1955/56 – Santiago Bernabeu’s Vision is Realised
The inaugural tournament’s participants were selected by the founders L’Equipe and the entry criteria was relatively simple—invite the most representative and prestigious clubs in Europe.
The invitation for then-English champions Chelsea was tersely rejected by the English Football Association as they viewed the new tournament with scepticism. From their conceited perspective the competition was an unwelcome distraction from their traditional domestic league and cup competitions.
Similarly Scottish champions Aberdeen rejected the chance to participate but Hibernian took their place—the tournament’s first British representatives. There were 16 teams, all from different countries, playing in the first competition vying for the enviable honour of being crowned European club champions.
Real Madrid were Spain’s representatives. Their ascension from the ashes of Spanish civil war to footballing elite status was remarkable as back then cross town rivals Atletico were considered the establishment and in contrast to other Spanish clubs Los Blancos received no government funding to rebuild their decimated club. The turning point in the club’s fortunes occurred when ex-player Santiago Bernabeu became president and made it his mission to turn Real into one of the best club sides in world football. He took advantage of Spain’s neutrality in the Second World War to draft plans of building a great new stadium as part of the post-civil war urban regeneration. By 1955 he had delivered both infrastructure (the great modern-day Santiago Bernabeu stadium) and world-class playing talent such as the legendary Argentine Alfredo Di Stefano.
Real proved to be a strong force at home where they won by considerable margins. However, their away form was comparatively poor as they lost in Yugoslavia and then Italy but still narrowly edged past Partizan Belgrade (4-3) and AC Milan (5-4) on aggregate in the quarter-finals and semi-finals respectively. In the final, held at the Parc des Princes, they would meet France’s Stade de Reims with the French seemingly having the upper hand by playing in Paris.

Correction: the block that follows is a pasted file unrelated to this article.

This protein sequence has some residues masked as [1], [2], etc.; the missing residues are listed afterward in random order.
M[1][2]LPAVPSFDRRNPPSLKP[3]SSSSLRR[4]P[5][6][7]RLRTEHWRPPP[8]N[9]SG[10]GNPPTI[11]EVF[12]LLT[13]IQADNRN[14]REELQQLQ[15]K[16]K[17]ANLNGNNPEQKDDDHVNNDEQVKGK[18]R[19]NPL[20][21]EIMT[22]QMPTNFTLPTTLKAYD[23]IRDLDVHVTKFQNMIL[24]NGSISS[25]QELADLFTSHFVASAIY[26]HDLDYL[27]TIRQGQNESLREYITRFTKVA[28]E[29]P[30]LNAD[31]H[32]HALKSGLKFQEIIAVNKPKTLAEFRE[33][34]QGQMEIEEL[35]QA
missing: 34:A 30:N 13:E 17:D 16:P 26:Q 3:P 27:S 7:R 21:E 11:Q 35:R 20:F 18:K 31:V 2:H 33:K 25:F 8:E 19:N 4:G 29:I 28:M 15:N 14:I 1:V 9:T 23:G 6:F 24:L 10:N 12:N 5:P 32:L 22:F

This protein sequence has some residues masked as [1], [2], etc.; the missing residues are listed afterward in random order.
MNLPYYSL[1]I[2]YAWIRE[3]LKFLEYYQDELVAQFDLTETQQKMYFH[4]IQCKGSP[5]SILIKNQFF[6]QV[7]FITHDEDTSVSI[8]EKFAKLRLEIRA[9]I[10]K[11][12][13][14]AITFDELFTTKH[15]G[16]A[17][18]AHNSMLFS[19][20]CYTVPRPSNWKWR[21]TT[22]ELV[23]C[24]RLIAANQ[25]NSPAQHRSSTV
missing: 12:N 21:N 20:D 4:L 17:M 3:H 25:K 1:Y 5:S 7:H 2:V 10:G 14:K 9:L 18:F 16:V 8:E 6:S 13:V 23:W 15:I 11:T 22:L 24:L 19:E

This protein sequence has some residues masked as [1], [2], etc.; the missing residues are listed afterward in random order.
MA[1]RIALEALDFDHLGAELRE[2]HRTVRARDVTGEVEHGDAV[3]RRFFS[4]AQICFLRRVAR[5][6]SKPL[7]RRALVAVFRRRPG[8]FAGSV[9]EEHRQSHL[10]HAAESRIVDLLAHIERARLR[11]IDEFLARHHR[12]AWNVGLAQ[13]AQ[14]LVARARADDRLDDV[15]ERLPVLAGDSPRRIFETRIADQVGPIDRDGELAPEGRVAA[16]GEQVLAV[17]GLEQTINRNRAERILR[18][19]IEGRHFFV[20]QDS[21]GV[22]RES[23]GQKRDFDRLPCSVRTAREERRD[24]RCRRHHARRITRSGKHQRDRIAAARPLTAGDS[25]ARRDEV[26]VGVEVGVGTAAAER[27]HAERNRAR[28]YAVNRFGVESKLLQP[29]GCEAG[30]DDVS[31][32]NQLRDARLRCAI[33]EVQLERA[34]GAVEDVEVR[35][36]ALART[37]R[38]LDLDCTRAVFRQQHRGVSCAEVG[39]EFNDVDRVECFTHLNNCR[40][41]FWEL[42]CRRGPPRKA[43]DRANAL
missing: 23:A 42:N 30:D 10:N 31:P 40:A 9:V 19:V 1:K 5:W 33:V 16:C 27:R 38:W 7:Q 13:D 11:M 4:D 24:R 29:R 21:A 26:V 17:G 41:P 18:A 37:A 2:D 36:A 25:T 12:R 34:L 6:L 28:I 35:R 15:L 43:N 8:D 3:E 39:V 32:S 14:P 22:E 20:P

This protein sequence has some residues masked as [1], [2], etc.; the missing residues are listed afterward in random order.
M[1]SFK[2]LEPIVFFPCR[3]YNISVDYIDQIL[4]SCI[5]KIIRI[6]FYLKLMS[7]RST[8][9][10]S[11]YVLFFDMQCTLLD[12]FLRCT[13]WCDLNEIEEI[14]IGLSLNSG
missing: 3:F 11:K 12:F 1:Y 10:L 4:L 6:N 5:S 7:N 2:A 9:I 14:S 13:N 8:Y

Real’s supporters’ worst fears were realised as Reims raced into an early 2-0 lead after 10 minutes. However, the Di Stefano inspired Los Blancos, hit back to equalise before half-time. In the second half, Reims again broke Bernabeu’s heart to retake the lead at 3-2 but Rial’s second and a goal from Marquitos sealed a thrilling 4-3 win and Real were crowned the first ever European champions.
Final (Paris): Real Madrid 4-3 Stade de Reims
1956/57 – Real Madrid Seal their Second Title at Home
Although Real Madrid missed out on the domestic league title they were invited back to the European Cup to rightfully defend their trophy.
Manchester United faced the wrath of the English football association by defying their orders to stay at home. Old Trafford was initially without floodlights so the Red Devils’ first European home game was held at Maine Road—the home of their cross city rivals Manchester City. It was there that Europe took notice of the highly promising Busby’s Babes side as, notwithstanding an average age of 22, they hammered Belgian champions Anderlecht 10-0 in Manchester (12-0 on aggregate) during the opening round.
The young side then claimed the scalps of Germany’s Borussia Dortmund and Spain’s Athletic Bilbao as they progressed to the semi-finals where they were beaten 5-3 by defending champions Real Madrid.
The final was coincidentally scheduled to be hosted at the Bernabeu and therefore Los Blancos enjoyed home advantage as Di Stefano and Gento broke the deadlock in the second half to beat Italy’s Fiorentina 2-0 to retain their status as European champions.
Final (Madrid): Real Madrid 2-0 Fiorentina
1957/58 – Munich Air Disaster
The third European Cup will forever be remembered for the tragic plane crash in Germany which claimed 23 lives including eight Manchester United players, club staff, journalists and crew members.